I did alot of commercial mall work towards the end and it got to the point where it was better to slide around on concrete slabs for sometimes up to 20 hours a day without kneepads than with them. The straps started breaking all the veins on the back of my legs . Don't like to think of all the nights lying in bed with a stack of pillows under my knees trying to get rid of the endless throbbing of pain or going to the Dr. every week to have a horse sryinge with a needle the size of a pencil stuck under my kneecaps to draw out a pint of senovial fluid.
And , knowing, of course, that it was entirely my fault when a job was running behind schedule , so we had to work ungodly amounts of hours , 32 straight hours one time, and since we were the last subs besides the carpet guys to be there, it was our job to save the contractors ass because of his inability to plan a job right and get it done on time. Now my knees and back are paying the price.
It seemed like every big job we did, they put us in the hotbox to play catch-up for them. Being given 5-6 days to do a 2 week job and of course it must be flawless, I might add.. It was totally ridiculous all the stress you had to go through and damage you did to your body in the meantime. I swore after each time I put myself in that situation I would never do it again. But, " I Are Smart", and I would take them on anyway.. In hindsight I should have re written my contracts so we only worked so many hours a day, and they would have to pay US each and every time they hovered over us like vultures while we were working , asking us over and over again when we would be done , and whined about how much they would be fined for each day past the deadline WE worked, and OMG you're not charging us extra for that little bit of prep that we couldn't get done. Well excuse me , if it was so little why wasn't it done before we got here ?.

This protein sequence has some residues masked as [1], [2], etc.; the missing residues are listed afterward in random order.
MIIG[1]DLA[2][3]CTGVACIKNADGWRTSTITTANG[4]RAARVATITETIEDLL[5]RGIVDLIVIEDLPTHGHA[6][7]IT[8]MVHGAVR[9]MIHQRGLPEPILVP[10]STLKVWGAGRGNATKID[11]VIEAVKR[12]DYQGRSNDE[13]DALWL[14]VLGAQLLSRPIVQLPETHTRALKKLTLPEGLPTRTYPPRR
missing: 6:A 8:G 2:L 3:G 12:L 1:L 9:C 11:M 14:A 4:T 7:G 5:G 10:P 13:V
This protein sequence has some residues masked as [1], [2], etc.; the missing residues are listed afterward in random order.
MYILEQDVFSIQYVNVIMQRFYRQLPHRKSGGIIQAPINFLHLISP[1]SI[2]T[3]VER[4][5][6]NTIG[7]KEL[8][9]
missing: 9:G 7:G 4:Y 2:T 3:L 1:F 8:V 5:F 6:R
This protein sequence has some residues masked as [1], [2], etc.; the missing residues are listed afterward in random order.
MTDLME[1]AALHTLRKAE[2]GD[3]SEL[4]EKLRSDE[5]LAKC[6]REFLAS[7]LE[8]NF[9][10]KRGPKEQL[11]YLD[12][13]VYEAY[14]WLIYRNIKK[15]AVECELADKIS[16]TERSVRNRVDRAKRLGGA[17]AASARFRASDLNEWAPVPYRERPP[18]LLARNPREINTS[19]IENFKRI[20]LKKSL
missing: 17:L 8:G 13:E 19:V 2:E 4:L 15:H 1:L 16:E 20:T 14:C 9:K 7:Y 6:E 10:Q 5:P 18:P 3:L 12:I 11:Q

I think everyone here knows what I'm talking about. Think about this too. Of ALL the subs on every job We are the ONLY ones that CAN'T say, " Oh, That's good enough , the next sub that comes in will take care of it and make it look good. Not ! We are the ONLY ones that are Required to do Flawless work and we DO it no matter what the situation is that we're insralling it in. We had to be our biggest critics. If we couldn't find anything wrong with a job , no one else would, that's for sure.
There's no such thing as Scabbin'in or Throwin' in some tile as everyone seems to think. Every single job we've ever done from the start has been a challenge . We had to take every sub's work that ever worked ahead of us, no matter how bad the workmanship, or lack of was, and make it look good and let them take the credit for it. Over the years I've had 11 different custom tile and marble jobs featured in major magazines and not once did they ever mention my name. It was always the General Contractor that got all the credit.
I guess, after all this long windedness and never given the chance to say it before. I want to say this just once. The Tile trade is not for slackers, sluffers, blowhards, people trying to make a quick buck, egomaniacs looking for recognition, or wannabes. There can be NO shortcuts. You can't get away with anything in this trade. Nor do we want to. Our work , from the beginning of time has always been , more than anyone elses, gone over with a fine toothed comb, and we do it more than anyone because the word OK would never fly in our books. You Have to be an Artist and a Perfectionist to be a tilesetter. To be any other way is NOT acceptible. You can't bluff your way through this trade.